The US services sector expanded faster than expected in August, as data showed a jump in new orders and business activity and helped quell concerns following figures this week that revealed the manufacturing sector’s first monthly contraction in three years.
The Institute for Supply Management’s non-manufacturing index jumped to 56.4 in July from 53.7 in July. That was well ahead of the median forecast among Wall Street analysts for a reading of 54, and above the 50 threshold that separates expansion from contraction for the 115th consecutive month.
All 16 non-manufacturing industries — ranging from retail trade, agriculture and healthcare to real estate, rental & leasing, among others — reported growth, and ISM said overall that respondents to its survey “remain concerned about tariffs and geopolitical uncertainty; however, they are mostly positive about business conditions”.
Most notably, sub-indices for business activity/production, new orders and inventories showed some of the largest increases, while there was a slower pace of growth in the employment and imports categories.
That contrasts activity in the US manufacturing sector, with ISM’s index for that dipping to 49.1 in August, marking its first move into contractionary territory in three years. That stirred investor concerns about a recession, given popular bond market indicators have been flashing strong signals about an impending economic slowdown.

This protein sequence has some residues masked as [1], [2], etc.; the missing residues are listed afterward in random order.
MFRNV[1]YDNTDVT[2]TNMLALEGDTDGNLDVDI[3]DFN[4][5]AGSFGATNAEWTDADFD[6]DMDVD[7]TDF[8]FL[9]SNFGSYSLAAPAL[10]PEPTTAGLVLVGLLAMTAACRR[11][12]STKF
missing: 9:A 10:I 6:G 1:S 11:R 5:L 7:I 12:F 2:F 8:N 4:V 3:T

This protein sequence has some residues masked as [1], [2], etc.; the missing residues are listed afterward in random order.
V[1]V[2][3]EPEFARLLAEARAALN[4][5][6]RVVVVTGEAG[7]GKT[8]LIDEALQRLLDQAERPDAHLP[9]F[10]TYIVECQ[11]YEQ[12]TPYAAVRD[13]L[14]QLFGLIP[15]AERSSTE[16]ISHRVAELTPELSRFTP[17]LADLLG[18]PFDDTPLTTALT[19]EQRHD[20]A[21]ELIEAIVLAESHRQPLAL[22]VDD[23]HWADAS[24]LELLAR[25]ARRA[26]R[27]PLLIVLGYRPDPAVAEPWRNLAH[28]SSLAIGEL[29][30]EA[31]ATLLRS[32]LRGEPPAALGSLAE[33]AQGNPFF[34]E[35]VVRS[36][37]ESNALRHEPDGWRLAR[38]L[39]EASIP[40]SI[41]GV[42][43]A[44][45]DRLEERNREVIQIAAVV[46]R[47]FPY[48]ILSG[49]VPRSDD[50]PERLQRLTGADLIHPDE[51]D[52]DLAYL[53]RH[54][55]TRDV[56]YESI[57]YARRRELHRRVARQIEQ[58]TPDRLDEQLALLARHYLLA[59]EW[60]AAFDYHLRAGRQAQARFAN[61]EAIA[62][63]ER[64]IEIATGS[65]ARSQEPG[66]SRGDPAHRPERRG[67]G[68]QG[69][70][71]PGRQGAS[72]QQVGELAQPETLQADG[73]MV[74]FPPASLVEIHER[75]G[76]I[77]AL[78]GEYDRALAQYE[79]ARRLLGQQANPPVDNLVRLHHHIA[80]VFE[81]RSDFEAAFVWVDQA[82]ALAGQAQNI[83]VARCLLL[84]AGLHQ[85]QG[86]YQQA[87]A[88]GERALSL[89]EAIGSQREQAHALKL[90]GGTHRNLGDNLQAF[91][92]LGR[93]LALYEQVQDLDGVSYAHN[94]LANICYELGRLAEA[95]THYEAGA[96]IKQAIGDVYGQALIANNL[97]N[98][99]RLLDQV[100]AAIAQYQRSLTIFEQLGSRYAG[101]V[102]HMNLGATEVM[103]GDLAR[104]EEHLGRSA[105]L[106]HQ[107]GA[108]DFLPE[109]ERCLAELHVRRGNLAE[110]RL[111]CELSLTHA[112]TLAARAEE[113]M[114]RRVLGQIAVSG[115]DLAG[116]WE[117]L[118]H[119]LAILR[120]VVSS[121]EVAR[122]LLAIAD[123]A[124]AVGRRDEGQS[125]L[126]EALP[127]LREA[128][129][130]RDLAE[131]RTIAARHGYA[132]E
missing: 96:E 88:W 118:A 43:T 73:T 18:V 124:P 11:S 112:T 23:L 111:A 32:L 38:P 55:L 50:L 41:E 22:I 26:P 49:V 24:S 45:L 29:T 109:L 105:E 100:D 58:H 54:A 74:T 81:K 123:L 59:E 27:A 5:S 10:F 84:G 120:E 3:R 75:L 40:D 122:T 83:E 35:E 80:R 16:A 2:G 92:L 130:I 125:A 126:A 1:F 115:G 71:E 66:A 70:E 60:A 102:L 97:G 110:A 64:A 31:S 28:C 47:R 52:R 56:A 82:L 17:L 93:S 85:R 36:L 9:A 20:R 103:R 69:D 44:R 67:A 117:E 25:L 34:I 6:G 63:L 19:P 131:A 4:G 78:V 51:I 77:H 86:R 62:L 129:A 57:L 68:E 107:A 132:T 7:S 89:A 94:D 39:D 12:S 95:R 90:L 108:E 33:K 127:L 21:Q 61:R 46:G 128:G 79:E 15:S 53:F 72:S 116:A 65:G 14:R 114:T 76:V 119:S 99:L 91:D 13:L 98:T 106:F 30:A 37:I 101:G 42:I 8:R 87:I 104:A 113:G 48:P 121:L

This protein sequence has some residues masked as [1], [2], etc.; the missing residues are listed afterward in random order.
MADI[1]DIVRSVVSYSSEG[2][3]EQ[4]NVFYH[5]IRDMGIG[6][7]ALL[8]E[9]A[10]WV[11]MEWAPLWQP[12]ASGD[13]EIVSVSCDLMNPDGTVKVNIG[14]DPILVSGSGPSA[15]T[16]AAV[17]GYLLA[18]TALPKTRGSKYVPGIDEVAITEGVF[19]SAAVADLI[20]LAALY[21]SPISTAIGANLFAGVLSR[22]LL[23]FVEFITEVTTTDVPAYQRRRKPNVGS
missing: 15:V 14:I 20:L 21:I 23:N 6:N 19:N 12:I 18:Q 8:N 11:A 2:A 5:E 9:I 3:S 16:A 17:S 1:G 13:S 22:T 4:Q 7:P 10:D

One respondent from the accommodation & food services industry told ISM tariffs had resulted in it experiencing a 10 per cent increase in the price of imported Chinese ingredients from August 1. Another respondent from the professional, scientific & technical services sector said: “Summer doldrums appear to be over, and the fourth quarter will be solid, with higher-than-expected revenues.”
In the real estate, rental & leasing industry, one respondent told ISM “construction markets remain busy”, while one from the construction sector observed that “lower mortgage rates have not had a great effect on new residential construction sales” and “tariffs continue to apply upward cost pressures to current supply chains.”
Also providing some good news on Thursday morning, data from the Commerce Department showed factory orders grew 1.4 per cent month-on-month in July, up from a revised 0.5 per cent rise (previously 0.6 per cent) in June. That was comfortably ahead of the 1 per cent forecast among Wall Street analysts and also marked a second consecutive monthly rise.
A second reading for durable goods orders in July was revised lower by 0.1 percentage point to 2 per cent month-on-month.